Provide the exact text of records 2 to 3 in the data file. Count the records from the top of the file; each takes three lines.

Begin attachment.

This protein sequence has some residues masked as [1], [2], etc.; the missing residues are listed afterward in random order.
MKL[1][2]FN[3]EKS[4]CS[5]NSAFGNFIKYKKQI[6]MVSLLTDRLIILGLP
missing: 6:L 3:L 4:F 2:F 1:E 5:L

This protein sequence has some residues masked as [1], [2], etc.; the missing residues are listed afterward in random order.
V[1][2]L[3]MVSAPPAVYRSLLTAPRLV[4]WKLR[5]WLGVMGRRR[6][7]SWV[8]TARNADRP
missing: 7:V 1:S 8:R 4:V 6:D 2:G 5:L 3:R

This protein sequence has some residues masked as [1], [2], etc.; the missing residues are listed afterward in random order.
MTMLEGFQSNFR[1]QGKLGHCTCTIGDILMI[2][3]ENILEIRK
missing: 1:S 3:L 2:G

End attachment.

This protein sequence has some residues masked as [1], [2], etc.; the missing residues are listed afterward in random order.
V[1][2]L[3]MVSAPPAVYRSLLTAPRLV[4]WKLR[5]WLGVMGRRR[6][7]SWV[8]TARNADRP
missing: 7:V 1:S 8:R 4:V 6:D 2:G 5:L 3:R

This protein sequence has some residues masked as [1], [2], etc.; the missing residues are listed afterward in random order.
MTMLEGFQSNFR[1]QGKLGHCTCTIGDILMI[2][3]ENILEIRK
missing: 1:S 3:L 2:G